In another study that generated much media buzz, she aggregated data found on Facebook and discovered that in neighborhoods with a higher percentage of people interested in television viewing or other sedentary pursuits, obesity rates were higher. Facebook, as it turns out, can be a great help to in identifying where public health officials should target interventions.
With ever increasing amounts of data at our fingertips, Chunara—who was named one of the top young innovators of 2014 by MIT Technology Review—continues to explore the ways in which that information can be used to better the health of individuals and entire communities. Her next area of focus will be on chronic diseases. New York City, she says, provides a wealth of new data sources, making the NYU School of Engineering an exciting place to be.
Detecting or predicting heart attacks from just a few drops of saliva or whole blood. Diagnosing ovarian, prostate or oral cancer with a device about the size of a credit card. Those medical marvels are now possible thanks to the work of John T. McDevitt, the new Chairman of Biomaterials and Biomimetics at NYU and a Professor in the School of Engineering’s Department of Chemical and Biomolecular Engineering.
McDevitt—who arrives at NYU with a string of high-profile laurels to his credit, including Popular Science's "Best of What's New Award" in the Medical Device category--is best-known for his development of the programmable bio-nano-chip system that makes possible a wide range of biomarker-based disease assessments—quickly, cost-efficiently, and with a large degree of diagnostic sensitivity and specificity. Think of this system as a 'universal platform to digitize biology'. Like a smart phone that services multiple apps, this chip-based bioassay system is capable of completing multiple classes of clinical tests that more traditionally are done of multiple instruments.
The system he has developed consists of a small disposable cartridge containing a set of micro-beads loaded with primary antibodies; an opening for a small sample of blood, urine, or saliva; and two blister packs containing the fluids to complete sophisticated lab-based tests but doing so without the remote laboratory infrastructure. When the cartridges are inserted into a toaster-sized WiFi-enabled analysis hub, the samples and reagents flow through microfluidic pathways onto the micro-beads, where a set of bioassays take place, triggering the beads to fluoresce according to the concentration of the biomarker of interest. The same platform is capable of cell-based tests too enabling complex 'pathology on a chip' assays to be completed at the patient’s side.
McDevitt and his colleagues received a flurry of media attention when they announced in 2008 that they had developed a saliva-based test that could reveal, on the spot, that a patient was having a heart attack and should receive treatment quickly; it also identified patients at high risk of having future attacks. Equally impressive has been his work on portable, affordable point-of-care systems for the early detection, monitoring, and tracking of emerging infectious conditions such as HIV—particularly important in the developing world, where billions of people have little access to reliable health care. Last year the McDevitt group along with their start-up ventured, SensoDx, participated in the Nokia Sensing XPrize competition where they featured their new cardiac scorecard.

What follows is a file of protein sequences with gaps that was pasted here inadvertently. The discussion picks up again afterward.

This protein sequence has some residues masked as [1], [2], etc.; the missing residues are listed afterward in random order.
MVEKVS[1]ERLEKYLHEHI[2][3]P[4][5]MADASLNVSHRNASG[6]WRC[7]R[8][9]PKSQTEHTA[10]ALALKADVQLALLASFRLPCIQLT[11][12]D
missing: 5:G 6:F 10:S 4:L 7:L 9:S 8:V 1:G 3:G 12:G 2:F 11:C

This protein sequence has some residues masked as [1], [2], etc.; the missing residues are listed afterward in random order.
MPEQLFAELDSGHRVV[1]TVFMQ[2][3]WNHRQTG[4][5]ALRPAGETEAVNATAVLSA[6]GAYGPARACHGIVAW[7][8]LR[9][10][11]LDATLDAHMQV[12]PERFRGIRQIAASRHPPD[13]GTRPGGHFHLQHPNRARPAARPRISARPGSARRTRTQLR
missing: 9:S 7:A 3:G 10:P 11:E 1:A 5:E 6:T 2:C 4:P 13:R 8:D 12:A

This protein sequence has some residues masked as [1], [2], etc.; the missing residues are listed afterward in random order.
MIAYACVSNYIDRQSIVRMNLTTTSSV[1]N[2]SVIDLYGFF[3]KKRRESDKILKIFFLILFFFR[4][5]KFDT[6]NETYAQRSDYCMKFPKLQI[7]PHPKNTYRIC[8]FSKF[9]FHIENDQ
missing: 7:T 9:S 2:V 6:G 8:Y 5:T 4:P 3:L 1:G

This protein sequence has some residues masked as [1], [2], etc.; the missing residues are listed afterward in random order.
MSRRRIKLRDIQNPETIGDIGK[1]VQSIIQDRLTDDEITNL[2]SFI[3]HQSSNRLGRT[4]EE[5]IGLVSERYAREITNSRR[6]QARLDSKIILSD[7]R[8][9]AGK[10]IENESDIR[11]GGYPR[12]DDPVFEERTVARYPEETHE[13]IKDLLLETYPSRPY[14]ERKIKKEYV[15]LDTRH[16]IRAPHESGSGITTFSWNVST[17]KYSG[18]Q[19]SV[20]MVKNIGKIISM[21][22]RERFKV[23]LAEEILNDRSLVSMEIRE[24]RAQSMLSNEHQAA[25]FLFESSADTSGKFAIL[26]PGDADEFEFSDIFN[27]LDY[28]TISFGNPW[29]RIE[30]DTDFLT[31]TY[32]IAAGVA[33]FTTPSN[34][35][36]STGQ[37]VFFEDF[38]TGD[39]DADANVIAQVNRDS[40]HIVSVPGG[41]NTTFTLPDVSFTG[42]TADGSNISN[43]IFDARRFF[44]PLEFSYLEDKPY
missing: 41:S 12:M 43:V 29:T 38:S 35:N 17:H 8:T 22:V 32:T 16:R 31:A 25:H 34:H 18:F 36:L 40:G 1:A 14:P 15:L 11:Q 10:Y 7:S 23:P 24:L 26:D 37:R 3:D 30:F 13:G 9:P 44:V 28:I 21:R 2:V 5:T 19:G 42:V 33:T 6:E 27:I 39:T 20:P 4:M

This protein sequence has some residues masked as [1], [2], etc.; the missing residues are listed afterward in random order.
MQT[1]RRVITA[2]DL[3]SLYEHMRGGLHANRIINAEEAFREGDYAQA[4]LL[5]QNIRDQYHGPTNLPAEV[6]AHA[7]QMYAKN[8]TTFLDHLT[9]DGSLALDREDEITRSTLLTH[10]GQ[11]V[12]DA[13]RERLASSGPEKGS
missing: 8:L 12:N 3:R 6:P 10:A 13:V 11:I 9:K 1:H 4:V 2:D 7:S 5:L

The programmable bio-nano-chip technology “has the potential to revolutionize the flow of information in the practice of medicine, while significantly reducing cost,” he has told journalists. “I like to think of it as the iPhone of medicine, with the same potential to be a game changer.”
Assistant Professor Semiha Ergan joined the Department of Civil and Urban Engineering at the NYU School of Engineering from Carnegie Mellon University, in Pittsburgh, where she had also earned her Ph.D. degree. With that move, the test beds for her research greatly expanded. “Big cities have big challenges, and New York City is a living testbed for my research vision,” she explains. “The City provides unprecedented opportunities to study operational challenges associated with construction and operations of facilities and infrastructure systems in urban settings.”
Ergan’s research involves infrastructure information modeling and visualization to understand and improve the behaviors of facilities and civil infrastructure systems and support the efficient construction and sustainable operations of such systems. She takes advantage of advancements in technology in information modeling and visualization to provide information that engineers, owners, facility managers, and operators need, at the right level of detail and visual form.
In addition to the real-life challenges the city will provide for her research, Ergan is also excited about the unprecedented opportunities for industry-academia collaborations. “The City is active with new construction as well as renovations and retrofits in aging facilities,” she says. “There are various construction companies and large owners that operate these facilities, and they are open to collaboration with faculty.”